China’s Mekong diplomatic offensive

Sunny Tan

Manwan Dam

Manwan Dam - the first Chinese Dam to build across the Upper Mekong River

Just a few months ago China used the Mekong River as a testing ground for its diplomacy, Chinese style. This must be seen against the backdrop of its ‘diplomacy’ of silence on the dams since Manwan, the first Chinese dam came on stream in 1992.

The high point of the diplomatic offensive, commencing in March 2010, was China ’s offer of first glimpse of its highly secretive dam, Xiaowan, to the senior government officials of riparian countries, Laos , Thailand , Cambodia and Vietnam , in early June and at a time when the most severe drought in 50 years was nearly over.

This was a mainstream dam on China ’s Mekong-Lancang River , a mammoth one, capable of generating 4,000 megawatts of electricity, its wall rose nearly 300 metres and its monstrous reservoir stretched as far as 170 kilometres upstream.

During the worst months of this year’s drought, March, April and May, the river lobbyists claimed that this dam impounded water and played an important part in the low water level of the Mekong River , but China denied it and blamed the many rainless days throughout the region.

The river lobbyists, who had access to the expertise of hydrologists, asked for water data for the period before the dam was built, the time when it was under construction and the current spell of pervasive drought. Till today there was no report that it had released such data and this gave some credibility to the accusation of the river lobbyist.

It was only in the month of March of this year that China began to shed its secretive policies on its designs on the Mekong River, triggered by the cascade of criticisms that China’s four dams had further lowered the low water level of the Mekong River and had adversely affected the 60 million people who depended on this river for their livelihood.

Thailand was the staging area for Beijing ’s offer of an olive branch because many river lobbyists were based in this country.

In March, Chen Dehai, a diplomat from the Chinese embassy in Bangkok, told journalists that the Chinese dams did not cause the record drop in the water level of the 4,660 kilometre Mekong River because the Mekong-Lancang River, the upper reach of the Mekong River in China, only contributed 13.5 percent of the Mekong’s run-off volume at the point where it flowed into the South China Sea.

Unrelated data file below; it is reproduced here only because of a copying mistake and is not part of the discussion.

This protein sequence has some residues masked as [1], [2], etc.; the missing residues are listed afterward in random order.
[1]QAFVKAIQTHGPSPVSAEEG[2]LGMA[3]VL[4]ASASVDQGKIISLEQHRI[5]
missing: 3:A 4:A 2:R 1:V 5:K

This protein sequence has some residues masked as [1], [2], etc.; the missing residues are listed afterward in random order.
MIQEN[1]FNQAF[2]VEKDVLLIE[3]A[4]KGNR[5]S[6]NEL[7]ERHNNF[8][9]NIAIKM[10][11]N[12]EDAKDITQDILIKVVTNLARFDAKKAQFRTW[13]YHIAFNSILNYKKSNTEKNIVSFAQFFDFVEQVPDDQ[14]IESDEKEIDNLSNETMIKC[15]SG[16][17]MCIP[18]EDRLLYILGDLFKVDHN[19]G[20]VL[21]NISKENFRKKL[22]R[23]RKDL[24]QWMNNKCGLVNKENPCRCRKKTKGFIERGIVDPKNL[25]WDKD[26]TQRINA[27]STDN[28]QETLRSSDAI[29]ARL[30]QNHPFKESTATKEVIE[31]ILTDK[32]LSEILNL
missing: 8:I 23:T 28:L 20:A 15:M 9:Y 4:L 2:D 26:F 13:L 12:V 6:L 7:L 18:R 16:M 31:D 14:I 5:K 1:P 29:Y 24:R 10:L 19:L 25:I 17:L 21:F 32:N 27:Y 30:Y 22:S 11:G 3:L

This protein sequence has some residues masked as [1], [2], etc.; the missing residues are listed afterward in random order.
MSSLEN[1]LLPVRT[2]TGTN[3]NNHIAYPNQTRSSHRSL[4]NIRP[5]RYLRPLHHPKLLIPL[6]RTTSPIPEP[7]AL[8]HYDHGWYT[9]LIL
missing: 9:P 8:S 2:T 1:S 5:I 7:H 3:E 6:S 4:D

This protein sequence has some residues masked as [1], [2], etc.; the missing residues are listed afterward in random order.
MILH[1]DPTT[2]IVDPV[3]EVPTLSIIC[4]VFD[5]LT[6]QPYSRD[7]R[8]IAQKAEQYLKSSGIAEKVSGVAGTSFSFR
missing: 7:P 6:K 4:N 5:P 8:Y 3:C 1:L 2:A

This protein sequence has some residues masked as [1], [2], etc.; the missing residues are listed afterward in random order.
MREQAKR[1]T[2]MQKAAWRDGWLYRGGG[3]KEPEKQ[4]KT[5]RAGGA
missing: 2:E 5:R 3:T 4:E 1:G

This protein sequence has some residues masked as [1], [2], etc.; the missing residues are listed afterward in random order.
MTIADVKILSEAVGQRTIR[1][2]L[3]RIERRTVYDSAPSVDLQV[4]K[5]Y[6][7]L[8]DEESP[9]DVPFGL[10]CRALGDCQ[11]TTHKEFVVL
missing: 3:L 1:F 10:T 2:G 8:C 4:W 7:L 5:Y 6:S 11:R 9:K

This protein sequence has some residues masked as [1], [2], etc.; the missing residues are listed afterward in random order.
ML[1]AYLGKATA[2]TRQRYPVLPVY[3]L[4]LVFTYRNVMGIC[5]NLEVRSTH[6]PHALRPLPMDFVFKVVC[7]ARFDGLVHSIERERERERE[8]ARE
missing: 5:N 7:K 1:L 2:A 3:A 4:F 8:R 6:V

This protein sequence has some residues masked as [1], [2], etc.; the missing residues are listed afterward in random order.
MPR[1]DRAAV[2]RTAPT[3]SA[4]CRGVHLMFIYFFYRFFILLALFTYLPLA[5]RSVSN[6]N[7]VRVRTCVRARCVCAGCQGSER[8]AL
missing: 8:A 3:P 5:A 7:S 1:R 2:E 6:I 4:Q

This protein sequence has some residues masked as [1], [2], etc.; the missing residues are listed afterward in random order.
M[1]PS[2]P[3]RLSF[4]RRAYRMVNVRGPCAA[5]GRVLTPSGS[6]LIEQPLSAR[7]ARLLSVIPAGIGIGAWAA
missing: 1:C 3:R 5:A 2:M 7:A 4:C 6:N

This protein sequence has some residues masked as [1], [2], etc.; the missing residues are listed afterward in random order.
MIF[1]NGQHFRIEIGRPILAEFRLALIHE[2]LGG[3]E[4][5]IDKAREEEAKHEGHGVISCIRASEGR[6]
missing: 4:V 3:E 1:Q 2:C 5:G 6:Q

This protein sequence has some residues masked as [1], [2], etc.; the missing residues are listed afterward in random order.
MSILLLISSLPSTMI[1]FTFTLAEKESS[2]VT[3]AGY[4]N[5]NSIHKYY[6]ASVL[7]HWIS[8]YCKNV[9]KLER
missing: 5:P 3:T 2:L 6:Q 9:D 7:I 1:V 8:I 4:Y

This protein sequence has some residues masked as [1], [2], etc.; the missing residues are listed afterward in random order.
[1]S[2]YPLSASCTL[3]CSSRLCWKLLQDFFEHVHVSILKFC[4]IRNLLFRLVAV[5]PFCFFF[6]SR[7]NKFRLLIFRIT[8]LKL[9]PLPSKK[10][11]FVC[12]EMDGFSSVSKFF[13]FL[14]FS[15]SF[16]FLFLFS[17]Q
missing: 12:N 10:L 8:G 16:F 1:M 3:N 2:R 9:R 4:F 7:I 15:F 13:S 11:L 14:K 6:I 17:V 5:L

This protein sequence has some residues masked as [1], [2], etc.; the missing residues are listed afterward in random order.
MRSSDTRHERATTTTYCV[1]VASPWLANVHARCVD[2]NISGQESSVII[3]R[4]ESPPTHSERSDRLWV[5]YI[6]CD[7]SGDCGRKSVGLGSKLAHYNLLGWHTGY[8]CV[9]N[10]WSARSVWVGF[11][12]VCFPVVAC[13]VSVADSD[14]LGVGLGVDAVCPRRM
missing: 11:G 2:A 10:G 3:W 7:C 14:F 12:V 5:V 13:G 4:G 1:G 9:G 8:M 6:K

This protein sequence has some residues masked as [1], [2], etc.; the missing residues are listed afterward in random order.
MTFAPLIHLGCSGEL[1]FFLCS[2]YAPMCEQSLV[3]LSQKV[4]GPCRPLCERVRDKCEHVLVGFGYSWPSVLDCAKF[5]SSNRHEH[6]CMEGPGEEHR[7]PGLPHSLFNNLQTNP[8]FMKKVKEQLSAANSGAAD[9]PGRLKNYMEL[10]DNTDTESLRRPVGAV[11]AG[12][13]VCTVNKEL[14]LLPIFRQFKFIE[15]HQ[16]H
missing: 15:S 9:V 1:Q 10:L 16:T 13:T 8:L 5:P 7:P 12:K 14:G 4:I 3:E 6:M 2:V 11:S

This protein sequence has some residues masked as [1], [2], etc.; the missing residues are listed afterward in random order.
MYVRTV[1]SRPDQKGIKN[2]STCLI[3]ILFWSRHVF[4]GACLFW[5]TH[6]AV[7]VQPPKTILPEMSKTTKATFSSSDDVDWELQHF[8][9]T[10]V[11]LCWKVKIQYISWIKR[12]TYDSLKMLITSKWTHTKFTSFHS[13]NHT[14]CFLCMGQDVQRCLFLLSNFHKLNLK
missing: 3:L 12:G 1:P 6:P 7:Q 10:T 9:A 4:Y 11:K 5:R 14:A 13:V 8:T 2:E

In early April, Yao Wan, first secretary of the Chinese embassy in Bangkok , told the audience of river lobbyists, environmentalists and civil society people that though the Xiaowan dam commenced to impound water in July 2009, but it ceased to do so at the beginning of the dry season in 2010.

Around this time, a Chinese politician, assistant foreign minister, Hu Zhengyue went to Bangkok and spoke to Thai Prime Minister, Abhisit Vejjajiva and said China would not do anything to damage mutual interest with neighbouring countries in the Mekong .

China went on to offer more reassuring words, clearly reflected by China’s vice-foreign minister, Song Tao, who said Mekong River countries should talk together before they build any dam as they might harm the welfare of the people.

Then a top Chinese civil servant, director-general of International Cooperation, Science and Technology Department, Cheng Mingzhong, said that China would continue with its 14-dam project on Mekong-Lancang and assured the other five Mekong countries that these dams would mitigate the effects of floods and drought.

During the Mekong River Commission summit in Thailand, early April, Song Tao spoke to the foreign minister of Thailand, Kasit Piromya and the latter told the Bangkok Post, an English daily of Thailand, that China had an impressive plan for sustainable development on Mekong-Lancang and so one should not blame China for the flood and drought.

Nearly three months later, late June, two Thai politicians, though small fries compared to Piromya, voiced their opposition to China ’s plan to build 12 more dams on the Mekong-Lancang and wanted China to scrap such projects, at a riverine forum in Ho Chi Minh City , Vietnam .

By this time, one could see that there were flaws in China’s Mekong diplomacy, clearly indicated by the contradictions in the public statements of its diplomats, official and a de facto friend of China, Kasit and all these reinforced the suspicion of the five Mekong countries regarding China’s unstoppable drive to build more mainstream dams on the Mekong-Lancang River.

However, China had a hidden agenda to this diplomatic offensive. It was doing its level best to develop buddy-buddy relations with the five Mekong countries to get them to vote against the tabling of any discussion on its territorial dispute with Vietnam and Malaysia over the Spratley and Paracel islands and Scarborough shoals, located in the South China Sea, during the ASEAN Summit, Hanoi, 6-9 April.

At the end of the day, one could see that China acted like a dilettante or amateur in test-bedding its Mekong River diplomacy. In the first place the exercise was lacking in coordination so that some of the public statements on the Mekong River contradicted one another.

Secondly, China lost its sense of direction as it tried to kill two birds with one stone, as it mixed its Mekong River diplomacy with its hidden agenda to lobby the Mekong states to vote against the tabling of any discussion on its territorial dispute with Vietnam and Malaysia.

However, one should not underestimate China faltering diplomacy on the Mekong as there was the likelihood that it would bounce back to stage another diplomatic offensive, this time it would execute it in style and finesse and as good as its 60-year old African diplomacy, a runaway success.

Photo courtesy of International Rivers